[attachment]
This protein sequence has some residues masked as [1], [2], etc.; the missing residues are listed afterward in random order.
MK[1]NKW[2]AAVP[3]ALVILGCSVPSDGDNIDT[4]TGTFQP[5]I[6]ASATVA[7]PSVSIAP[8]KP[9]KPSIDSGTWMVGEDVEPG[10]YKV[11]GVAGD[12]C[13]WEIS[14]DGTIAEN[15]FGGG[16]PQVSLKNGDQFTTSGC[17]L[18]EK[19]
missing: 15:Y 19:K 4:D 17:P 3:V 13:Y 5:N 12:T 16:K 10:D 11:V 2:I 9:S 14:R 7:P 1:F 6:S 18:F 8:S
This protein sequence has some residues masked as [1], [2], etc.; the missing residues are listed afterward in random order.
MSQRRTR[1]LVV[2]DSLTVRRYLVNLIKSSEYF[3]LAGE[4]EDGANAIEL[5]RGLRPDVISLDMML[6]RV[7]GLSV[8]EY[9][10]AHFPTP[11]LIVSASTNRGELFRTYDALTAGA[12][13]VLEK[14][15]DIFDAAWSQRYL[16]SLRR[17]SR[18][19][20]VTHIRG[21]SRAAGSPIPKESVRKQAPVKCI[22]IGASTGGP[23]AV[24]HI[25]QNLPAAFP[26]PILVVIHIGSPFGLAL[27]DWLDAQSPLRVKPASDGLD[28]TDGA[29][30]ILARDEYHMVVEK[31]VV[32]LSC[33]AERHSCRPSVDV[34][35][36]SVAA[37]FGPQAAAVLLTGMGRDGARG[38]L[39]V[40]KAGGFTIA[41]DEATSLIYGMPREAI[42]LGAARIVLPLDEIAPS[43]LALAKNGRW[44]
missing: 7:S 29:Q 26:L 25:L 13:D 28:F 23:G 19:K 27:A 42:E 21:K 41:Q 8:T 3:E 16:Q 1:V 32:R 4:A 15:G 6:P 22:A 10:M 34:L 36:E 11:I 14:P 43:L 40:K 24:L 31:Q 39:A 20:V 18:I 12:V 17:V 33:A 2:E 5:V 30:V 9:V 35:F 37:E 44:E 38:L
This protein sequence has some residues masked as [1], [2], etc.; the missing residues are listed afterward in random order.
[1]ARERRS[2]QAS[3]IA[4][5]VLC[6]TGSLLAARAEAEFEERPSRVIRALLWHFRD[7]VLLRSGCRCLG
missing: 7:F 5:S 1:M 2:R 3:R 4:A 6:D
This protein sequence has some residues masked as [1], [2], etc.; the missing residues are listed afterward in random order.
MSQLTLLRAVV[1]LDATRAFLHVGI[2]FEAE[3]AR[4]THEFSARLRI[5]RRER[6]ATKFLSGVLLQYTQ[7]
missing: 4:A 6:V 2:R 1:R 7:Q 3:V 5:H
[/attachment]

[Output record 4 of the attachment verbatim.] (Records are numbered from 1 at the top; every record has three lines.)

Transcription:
This protein sequence has some residues masked as [1], [2], etc.; the missing residues are listed afterward in random order.
MSQLTLLRAVV[1]LDATRAFLHVGI[2]FEAE[3]AR[4]THEFSARLRI[5]RRER[6]ATKFLSGVLLQYTQ[7]
missing: 4:A 6:V 2:R 1:R 7:Q 3:V 5:H